10. Perception • Perception is the psychological process by which stimuli or incoming sensory data are selected and organized into patterns which are meaningful to the individual. • Different people see things differently and respond to them in different ways that is why we need to study perception. • Perceptual selection: the way our sensory organs have limitations and they can not sense everything. Perception is like a screen and it also filters the data a human being receives. This process of filtration is called perceptual selection.

  11. Perception • Perceptual selection may be determined by any or all of the following. • The context • The nature of the stimuli • Internal factors • Fear or trauma • Perceptual organization: is a complimentary process of perceptual organization deals with the interpretation of the data which has been gathered and filtered. • The brain groups, separates and patterns stimuli to make them recognizable, intelligible and useful to individual. • Thus sound waves become music.

  12. Perception • Mind is remarkably resourceful in organizing data to give it meaning. It tends to fill in the gaps in partial or confusing information, according to expectations or assumptions about what should be there. • Perception and work behavior: if human beings act in ways which seem illogical or contrary to you it is probably not because of stupidity but because they see things in a different way than you see.

  13. Perception • You may misinterpret. • Others may misinterpret. • Misinterpretation should be cleared in teams. • Be aware of the most common clashes of perception at work • Managers and staff • Work cultures • Race and gender

  14. Attitude • Technically speaking an attitude is a mental and neural state of readiness, exerting a directive or dynamic influence upon the individual’s response to all objects and situations with which it is related. • Attitudes are tough to contain three basic components • Knowledge, beliefs or disbeliefs, perceptions • Feelings and desires • Volition, will or the intention to perform an action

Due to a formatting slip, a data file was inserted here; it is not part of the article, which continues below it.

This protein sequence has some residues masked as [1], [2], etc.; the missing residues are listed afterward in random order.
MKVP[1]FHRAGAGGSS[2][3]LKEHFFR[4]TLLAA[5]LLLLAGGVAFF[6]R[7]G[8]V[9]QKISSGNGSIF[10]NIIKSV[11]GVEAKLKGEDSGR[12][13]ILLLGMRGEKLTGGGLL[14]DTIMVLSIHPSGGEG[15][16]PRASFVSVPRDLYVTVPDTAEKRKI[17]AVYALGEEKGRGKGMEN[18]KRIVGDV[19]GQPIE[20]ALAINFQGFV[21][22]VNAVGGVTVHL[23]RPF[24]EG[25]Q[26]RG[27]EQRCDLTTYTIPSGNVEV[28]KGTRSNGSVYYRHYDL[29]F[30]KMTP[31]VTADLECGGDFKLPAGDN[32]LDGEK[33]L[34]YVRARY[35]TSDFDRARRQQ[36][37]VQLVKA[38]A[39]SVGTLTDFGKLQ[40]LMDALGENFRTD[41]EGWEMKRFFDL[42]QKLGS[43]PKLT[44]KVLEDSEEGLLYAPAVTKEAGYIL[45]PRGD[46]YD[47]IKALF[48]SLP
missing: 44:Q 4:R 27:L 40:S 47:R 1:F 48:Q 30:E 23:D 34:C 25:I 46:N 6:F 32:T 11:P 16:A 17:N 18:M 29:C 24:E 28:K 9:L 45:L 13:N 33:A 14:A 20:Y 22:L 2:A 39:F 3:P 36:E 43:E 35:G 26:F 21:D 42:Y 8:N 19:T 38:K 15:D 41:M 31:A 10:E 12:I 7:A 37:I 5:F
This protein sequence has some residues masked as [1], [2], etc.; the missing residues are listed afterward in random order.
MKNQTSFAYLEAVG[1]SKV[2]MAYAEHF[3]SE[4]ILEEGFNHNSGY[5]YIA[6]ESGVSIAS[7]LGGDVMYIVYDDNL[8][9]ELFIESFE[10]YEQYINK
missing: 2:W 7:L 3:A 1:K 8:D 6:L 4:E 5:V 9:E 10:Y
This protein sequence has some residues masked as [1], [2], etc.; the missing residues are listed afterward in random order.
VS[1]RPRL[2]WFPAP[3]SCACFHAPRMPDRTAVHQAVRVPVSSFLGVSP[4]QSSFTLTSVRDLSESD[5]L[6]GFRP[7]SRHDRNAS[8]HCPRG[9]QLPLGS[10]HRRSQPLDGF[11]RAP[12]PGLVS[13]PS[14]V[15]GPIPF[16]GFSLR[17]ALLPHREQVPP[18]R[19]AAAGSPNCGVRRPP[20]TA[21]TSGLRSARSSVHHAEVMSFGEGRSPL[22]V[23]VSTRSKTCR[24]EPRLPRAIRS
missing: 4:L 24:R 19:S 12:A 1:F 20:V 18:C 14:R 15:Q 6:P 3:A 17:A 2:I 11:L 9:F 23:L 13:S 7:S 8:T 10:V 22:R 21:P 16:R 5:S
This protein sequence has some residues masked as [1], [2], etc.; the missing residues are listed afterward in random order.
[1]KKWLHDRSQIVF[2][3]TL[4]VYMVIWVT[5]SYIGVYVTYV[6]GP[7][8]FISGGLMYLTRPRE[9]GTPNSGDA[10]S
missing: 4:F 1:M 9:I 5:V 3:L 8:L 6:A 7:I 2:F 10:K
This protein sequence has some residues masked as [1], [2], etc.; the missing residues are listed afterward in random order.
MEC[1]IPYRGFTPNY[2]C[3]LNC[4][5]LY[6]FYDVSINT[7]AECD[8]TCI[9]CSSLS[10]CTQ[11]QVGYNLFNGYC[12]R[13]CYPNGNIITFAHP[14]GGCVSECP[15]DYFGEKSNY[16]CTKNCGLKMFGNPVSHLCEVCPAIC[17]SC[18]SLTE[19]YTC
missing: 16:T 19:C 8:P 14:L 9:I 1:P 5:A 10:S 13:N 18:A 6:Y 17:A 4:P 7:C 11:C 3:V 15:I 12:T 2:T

15. Attitude • Attitudes at work: behavior in a work context will be influenced by • Attitudes to work • Attitudes at work Positive, negative or neutral attitudes to other workers, or group of workers , to the various systems and operation of the organization, to learning or particular training initiatives to communication or to the task itself will obviously influence performance at work. In particular they may result in :

  16. Attitude • Varying degrees of cooperation or conflict between individuals and groups, or between departments. • Varying degrees of cooperation with or resistance to management • Varying degrees of success in communication – interpersonal and organization wide • Varying degrees of commitment and contribution to the work Non work factors that might influence attitudes to work, or affecting work, include the following • Class and class consciousness • Age

  17. Attitude • Race, culture or religion • Lifestyle and interests • Sex: attitudes to the quality of the sexes and their various roles at work and in society may be influential in in • Interpersonal relations at work • The self concept of the individual • Attitudes to work

  18. Ability • Ability: things that people can do, or are good at – largely believed to be inherited. • Aptitude: the capacity to learn and develop abilities or skill. • Organizations attempt to assess the sphere of individual’s abilities and the level of required abilities which different individuals possess. • If a certain ability or aptitude is required for an individual to perform his job, or to perform it better, then it would be useful to test for and measure that ability or aptitude. • That way the right person can be selected for the jocb.